Failure to require employee health screenings, masking, social distancing and other safeguards led to one of the state’s largest single-site COVID-19 outbreaks this summer at the York County Jail, according to a new report initiated by the sheriff and county commissioners.

The jail operated on the false belief that once inmates entered the system with a negative COVID test they would be safe from infection, but that overlooked the risk of employees bringing the virus into the facility, which is exactly what happened, the report said. In all, 107 people – 48 inmates, 43 staff and 16 household members – were infected. COVID-19 was also cited as a factor in the death of one man infected during the jail outbreak.

Best practices have since been instituted, the county said in an accompanying news release.

“Importantly, the Maine Department of Corrections conducted a follow up inspection and determined that the York County Jail was fully compliant with the recommended COVID-19 protocols,” the release said. “In addition, prior to the outbreak and continuing through today, the appropriate COVID-19 protocols have been in place and followed in all other York County operations and facilities.”

County commissioners and Sheriff Bill King are independently reviewing the report and no immediate action is likely in response, the release said. It was unclear Friday whether any jail staff have or will be disciplined for shortcomings outlined in the report. Lt. Col. Michael Vitiello, the jail administrator, is currently on paid leave, according to County Manager Greg Zinser, though he did not say if that is related to the outbreak. Neither the sheriff nor the county commissioners would comment Friday beyond the report, the release said.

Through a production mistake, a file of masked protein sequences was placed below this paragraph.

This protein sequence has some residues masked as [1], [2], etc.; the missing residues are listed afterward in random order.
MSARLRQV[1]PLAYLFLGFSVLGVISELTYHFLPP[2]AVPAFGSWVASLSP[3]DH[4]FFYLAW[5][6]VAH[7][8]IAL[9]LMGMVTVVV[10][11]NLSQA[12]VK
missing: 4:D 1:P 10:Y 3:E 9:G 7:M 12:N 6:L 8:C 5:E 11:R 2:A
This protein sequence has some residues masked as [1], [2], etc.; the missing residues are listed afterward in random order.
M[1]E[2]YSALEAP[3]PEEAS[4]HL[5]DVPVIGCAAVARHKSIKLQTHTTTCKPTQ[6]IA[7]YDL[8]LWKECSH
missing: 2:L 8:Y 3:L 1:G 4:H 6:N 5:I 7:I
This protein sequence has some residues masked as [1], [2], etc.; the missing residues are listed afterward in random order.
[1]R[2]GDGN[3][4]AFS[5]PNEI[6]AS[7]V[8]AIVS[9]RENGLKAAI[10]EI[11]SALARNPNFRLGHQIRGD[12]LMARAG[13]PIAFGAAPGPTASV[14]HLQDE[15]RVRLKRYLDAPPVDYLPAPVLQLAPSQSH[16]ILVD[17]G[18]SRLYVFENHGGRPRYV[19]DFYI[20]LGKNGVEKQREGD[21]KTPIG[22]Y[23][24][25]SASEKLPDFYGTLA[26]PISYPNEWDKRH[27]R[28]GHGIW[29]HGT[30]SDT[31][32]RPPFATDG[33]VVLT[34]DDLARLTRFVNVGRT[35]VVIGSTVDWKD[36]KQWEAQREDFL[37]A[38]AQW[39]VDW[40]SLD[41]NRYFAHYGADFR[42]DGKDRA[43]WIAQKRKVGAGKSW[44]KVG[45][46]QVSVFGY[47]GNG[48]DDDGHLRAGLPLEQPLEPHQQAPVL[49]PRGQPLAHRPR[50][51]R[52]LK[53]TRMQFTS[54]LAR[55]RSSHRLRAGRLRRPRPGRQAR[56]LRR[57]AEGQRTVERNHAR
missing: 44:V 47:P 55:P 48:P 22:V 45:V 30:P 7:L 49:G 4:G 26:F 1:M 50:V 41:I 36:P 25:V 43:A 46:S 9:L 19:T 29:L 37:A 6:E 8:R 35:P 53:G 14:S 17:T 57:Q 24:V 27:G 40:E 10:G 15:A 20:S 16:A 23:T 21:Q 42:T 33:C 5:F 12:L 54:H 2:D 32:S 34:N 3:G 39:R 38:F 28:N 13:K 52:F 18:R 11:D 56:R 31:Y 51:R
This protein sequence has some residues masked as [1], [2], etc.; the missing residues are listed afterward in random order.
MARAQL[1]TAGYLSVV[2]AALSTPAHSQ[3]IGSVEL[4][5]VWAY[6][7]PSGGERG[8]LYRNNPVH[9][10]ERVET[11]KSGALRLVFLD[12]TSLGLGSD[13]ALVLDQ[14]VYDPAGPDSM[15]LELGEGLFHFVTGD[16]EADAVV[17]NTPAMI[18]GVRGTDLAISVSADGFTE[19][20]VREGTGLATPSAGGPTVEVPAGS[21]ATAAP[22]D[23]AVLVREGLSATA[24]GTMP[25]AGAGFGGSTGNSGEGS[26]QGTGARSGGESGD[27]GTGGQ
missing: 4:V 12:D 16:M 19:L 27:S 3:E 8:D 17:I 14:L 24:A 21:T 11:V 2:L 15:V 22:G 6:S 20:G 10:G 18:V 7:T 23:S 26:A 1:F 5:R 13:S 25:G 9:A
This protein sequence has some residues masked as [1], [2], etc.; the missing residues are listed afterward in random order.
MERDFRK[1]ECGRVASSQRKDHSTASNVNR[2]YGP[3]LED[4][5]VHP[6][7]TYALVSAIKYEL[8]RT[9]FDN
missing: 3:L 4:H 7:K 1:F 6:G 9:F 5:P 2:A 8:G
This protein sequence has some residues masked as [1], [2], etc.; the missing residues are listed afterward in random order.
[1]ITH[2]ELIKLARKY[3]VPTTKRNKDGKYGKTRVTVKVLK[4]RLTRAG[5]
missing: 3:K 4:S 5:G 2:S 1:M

“While members of the media or the public may have questions at present on possible or future personnel decisions, it is important to remind everyone that those personnel matters are confidential pursuant to Maine law until a final decision has been reached and implemented,” the release said.


The county hired an independent investigator, attorney Leah Rachin of the firm Drummond Woodsum, and paid $35,202 for the investigation and 39-page report.

Among the report’s key findings are that while the jail did implement some COVID precautions prior to the outbreak, it largely failed to follow best practices recommended by the state Center for Disease Control and Prevention, Gov. Janet Mills and the state Department of Corrections. Specifically, the jail failed to prevent COVID from entering the building because it lacked proper health screenings for and communication with employees, and because it failed to implement best practices including mask mandates and social distancing.

The virus was introduced by a corrections officer who had attended the Aug. 7 Millinocket wedding subsequently linked to at least seven deaths and more than 170 cases of COVID around the state. The officer, who is not named in the report, is believed to have returned to work Aug. 13 and then worked about 10 shifts over five days while symptomatic.

“The evidence suggests that this corrections officer apparently did not believe that COVID-19 was a legitimate threat to public health and safety, which several witnesses report was a shared view by a number of corrections officers,” the report said.